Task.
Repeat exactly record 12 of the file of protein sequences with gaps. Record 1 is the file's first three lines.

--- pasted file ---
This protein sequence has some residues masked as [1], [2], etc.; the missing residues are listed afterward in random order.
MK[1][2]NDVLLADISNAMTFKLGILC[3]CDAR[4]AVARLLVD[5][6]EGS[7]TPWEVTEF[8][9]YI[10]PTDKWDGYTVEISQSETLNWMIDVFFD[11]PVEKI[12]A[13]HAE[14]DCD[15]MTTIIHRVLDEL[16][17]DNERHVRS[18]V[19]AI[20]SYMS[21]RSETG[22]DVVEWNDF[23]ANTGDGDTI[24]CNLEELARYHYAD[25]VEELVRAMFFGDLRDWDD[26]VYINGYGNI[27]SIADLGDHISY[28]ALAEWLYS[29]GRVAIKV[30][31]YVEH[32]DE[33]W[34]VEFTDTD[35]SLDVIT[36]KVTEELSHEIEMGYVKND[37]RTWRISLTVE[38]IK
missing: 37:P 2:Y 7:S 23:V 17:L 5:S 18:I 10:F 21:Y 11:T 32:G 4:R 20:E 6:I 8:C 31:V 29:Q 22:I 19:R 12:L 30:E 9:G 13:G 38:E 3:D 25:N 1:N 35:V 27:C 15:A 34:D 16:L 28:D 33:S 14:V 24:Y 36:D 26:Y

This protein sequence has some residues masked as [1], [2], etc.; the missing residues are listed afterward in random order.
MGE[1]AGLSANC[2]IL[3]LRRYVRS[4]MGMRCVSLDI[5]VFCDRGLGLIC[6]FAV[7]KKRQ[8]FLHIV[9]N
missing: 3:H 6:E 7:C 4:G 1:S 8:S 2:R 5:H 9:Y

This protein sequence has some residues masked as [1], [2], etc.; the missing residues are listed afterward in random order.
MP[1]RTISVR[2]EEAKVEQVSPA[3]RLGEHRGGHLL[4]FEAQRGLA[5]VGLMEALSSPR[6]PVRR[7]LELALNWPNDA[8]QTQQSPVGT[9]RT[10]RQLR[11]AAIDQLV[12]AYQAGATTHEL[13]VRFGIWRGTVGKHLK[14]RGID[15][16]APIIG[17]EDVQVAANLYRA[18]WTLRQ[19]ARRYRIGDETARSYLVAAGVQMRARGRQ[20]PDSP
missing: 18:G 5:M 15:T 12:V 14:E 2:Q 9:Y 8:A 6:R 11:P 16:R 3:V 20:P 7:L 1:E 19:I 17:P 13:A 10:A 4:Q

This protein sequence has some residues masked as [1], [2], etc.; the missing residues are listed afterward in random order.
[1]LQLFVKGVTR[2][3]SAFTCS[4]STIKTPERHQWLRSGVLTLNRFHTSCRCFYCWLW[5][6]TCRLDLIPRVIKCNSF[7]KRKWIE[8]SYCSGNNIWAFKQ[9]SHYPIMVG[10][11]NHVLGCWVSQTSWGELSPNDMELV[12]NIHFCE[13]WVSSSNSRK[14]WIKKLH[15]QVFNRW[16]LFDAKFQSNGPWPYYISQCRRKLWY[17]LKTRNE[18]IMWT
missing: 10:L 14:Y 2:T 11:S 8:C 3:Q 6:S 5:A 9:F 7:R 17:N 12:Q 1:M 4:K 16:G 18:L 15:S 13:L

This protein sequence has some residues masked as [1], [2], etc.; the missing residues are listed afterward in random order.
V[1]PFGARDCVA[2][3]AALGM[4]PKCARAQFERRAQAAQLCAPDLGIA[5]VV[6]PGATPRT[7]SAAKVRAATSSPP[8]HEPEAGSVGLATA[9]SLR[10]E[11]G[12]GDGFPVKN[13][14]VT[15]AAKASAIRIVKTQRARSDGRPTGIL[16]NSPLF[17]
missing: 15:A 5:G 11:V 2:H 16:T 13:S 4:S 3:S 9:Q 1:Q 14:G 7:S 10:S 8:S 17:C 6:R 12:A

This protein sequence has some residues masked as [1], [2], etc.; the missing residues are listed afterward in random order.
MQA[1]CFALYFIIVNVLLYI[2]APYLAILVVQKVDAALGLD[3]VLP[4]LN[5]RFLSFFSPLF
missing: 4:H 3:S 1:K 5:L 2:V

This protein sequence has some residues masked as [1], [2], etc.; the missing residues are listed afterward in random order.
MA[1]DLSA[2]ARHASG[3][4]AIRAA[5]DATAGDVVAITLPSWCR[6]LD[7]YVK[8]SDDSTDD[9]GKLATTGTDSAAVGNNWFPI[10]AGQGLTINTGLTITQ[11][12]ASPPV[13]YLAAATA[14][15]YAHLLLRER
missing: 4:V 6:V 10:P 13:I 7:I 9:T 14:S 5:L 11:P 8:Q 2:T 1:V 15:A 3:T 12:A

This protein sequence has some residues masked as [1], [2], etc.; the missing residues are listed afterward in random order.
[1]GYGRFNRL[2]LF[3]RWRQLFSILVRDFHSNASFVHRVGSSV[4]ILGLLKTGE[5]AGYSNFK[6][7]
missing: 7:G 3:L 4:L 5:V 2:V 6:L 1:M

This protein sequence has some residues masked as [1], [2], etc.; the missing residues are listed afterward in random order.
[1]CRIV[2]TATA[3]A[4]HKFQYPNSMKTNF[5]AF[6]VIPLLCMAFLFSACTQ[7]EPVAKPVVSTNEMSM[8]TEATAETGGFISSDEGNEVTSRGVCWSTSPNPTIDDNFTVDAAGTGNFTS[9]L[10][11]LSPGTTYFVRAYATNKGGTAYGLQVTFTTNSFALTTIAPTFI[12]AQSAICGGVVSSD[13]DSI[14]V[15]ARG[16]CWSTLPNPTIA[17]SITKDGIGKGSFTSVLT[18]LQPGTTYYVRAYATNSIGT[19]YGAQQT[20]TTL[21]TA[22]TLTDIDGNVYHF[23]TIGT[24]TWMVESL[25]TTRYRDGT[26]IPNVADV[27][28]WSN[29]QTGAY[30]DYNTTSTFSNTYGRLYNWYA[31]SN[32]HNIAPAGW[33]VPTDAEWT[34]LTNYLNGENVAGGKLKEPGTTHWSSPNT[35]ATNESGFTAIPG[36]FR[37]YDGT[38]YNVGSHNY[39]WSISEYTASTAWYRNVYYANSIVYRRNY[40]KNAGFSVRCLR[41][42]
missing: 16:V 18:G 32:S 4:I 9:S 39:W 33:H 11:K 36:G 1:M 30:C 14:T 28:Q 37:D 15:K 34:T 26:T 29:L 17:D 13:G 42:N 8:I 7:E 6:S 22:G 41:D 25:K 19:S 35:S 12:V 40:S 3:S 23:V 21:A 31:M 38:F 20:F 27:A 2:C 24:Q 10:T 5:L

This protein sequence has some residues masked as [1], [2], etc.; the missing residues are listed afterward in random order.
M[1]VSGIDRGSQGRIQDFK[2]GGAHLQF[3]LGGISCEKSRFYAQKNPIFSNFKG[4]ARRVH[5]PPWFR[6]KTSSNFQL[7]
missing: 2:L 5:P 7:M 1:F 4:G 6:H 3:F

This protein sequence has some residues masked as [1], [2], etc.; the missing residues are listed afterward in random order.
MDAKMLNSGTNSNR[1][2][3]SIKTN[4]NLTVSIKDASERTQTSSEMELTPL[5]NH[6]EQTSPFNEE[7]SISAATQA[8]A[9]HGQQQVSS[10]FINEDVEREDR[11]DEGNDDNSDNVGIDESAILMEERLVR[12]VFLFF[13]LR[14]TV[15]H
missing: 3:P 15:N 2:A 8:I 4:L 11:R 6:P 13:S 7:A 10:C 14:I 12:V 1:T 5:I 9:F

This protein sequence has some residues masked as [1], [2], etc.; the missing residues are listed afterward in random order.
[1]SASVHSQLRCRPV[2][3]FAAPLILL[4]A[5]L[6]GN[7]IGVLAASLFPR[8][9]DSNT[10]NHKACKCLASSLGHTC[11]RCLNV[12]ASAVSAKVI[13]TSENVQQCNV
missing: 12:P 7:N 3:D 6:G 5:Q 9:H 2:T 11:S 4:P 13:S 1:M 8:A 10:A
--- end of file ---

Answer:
This protein sequence has some residues masked as [1], [2], etc.; the missing residues are listed afterward in random order.
[1]SASVHSQLRCRPV[2][3]FAAPLILL[4]A[5]L[6]GN[7]IGVLAASLFPR[8][9]DSNT[10]NHKACKCLASSLGHTC[11]RCLNV[12]ASAVSAKVI[13]TSENVQQCNV
missing: 12:P 7:N 3:D 6:G 5:Q 9:H 2:T 11:S 4:P 13:S 1:M 8:A 10:A